Trailside students draw in donations
A whole school-full of Trailside Elementary students is learning what it’s like to work hard to help kids who have little. They will likely never meet the disabled kids who receive their gifts, who live far down in Mexico, but they will know that they will likely bring smiles to the kids’ faces, and that is enough.
What makes some of the gifts especially practical is that the kids in Ocotlan Mexico will receive parts to be assembled and then sold locally. "They will make ornaments to sell at market, said fourth-grade student Nathan Kunz.
Trailside students asked the community to donate new items that boys and girls and even adults could use. They then collected the items and brought them to school. The students also each bought an item to contribute.
The donation project coincides nicely with Students in Kim Yelderman’s fourth grade class, who are working on "Pay it Forward," a class project which involves giving a gift, or doing a nice thing for someone, then they must pass that gift or sentiment on to someone else.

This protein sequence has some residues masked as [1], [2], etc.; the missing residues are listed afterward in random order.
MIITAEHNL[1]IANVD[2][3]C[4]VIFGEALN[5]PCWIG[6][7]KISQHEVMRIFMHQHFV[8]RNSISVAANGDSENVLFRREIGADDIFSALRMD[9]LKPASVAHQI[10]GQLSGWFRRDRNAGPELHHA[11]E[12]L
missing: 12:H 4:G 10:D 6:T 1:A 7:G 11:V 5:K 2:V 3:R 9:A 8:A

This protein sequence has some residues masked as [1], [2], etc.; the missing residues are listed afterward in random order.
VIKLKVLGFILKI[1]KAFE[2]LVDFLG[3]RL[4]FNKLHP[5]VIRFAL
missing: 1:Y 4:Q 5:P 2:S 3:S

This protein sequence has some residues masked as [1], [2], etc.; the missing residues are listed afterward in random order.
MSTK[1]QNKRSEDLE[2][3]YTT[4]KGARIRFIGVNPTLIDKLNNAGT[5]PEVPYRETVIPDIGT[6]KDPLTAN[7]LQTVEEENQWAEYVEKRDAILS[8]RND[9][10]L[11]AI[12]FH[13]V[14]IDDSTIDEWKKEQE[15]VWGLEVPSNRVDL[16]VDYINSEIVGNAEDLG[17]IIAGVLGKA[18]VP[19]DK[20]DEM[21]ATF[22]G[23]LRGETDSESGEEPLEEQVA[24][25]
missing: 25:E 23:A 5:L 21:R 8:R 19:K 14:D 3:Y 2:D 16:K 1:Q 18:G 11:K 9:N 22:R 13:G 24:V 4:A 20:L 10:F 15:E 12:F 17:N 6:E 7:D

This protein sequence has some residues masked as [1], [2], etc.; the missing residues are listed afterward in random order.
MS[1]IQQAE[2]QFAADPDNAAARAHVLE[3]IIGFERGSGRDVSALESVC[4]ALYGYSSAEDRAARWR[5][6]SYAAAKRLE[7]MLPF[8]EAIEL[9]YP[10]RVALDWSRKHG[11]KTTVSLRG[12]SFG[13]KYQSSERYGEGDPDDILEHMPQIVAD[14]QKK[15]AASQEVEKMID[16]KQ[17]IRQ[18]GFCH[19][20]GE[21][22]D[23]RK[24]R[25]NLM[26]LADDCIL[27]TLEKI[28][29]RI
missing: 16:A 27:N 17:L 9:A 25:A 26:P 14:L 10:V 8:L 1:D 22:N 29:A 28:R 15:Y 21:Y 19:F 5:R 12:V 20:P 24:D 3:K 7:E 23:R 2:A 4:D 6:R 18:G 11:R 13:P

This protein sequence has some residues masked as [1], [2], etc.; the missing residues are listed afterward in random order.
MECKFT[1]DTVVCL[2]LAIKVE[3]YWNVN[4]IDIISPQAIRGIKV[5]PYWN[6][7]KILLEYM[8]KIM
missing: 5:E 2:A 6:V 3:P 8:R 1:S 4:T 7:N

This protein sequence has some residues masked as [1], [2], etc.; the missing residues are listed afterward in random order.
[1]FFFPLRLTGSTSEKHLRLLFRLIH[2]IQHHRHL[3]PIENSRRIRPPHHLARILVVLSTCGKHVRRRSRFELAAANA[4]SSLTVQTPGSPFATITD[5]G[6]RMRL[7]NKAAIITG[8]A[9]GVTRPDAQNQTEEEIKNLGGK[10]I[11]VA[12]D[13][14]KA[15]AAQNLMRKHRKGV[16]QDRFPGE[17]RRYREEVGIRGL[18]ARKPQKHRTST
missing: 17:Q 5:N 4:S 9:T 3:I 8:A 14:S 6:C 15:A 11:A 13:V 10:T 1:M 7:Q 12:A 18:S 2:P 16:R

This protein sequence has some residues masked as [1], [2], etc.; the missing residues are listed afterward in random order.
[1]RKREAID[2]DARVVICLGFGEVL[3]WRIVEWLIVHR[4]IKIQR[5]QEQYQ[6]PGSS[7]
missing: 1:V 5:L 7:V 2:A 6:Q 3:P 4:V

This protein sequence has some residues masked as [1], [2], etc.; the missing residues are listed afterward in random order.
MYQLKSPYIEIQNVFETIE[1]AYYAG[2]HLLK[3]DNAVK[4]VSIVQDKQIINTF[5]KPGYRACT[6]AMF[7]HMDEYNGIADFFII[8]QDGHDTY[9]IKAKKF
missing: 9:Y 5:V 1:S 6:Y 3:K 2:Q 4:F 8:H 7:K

Hayley Wallin, 10, possibly had future aspirations for a medical career in mind when she said her favorite toy being shipped to the kids was a doctor’s kit.
Hygiene kits and school supplies will also be sent to La Escuela de Education Especial, the school the kids attend.
The gifts will be hand delivered to Ocotlan by Youth Linc volunteers selected from high schools or colleges who have proven themselves in community services. The volunteers will serve communities in a developing country for a summer. All the items collected and donated by Trailside students will be carried with them on the flight to Mexico.
Isia Cortez, a fourth-grade Trailside student, lived his first four years in Zacatecas, Mexico. "This is really good," he said. They will get things they don’t have like books. They will get toys. The adults will get clothes to wear."
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A Trailside resident, and Snyderville Basin Planning Commission member, launched a write-in campaign for the Park City Board of Education hoping to “get the trust of the community back.”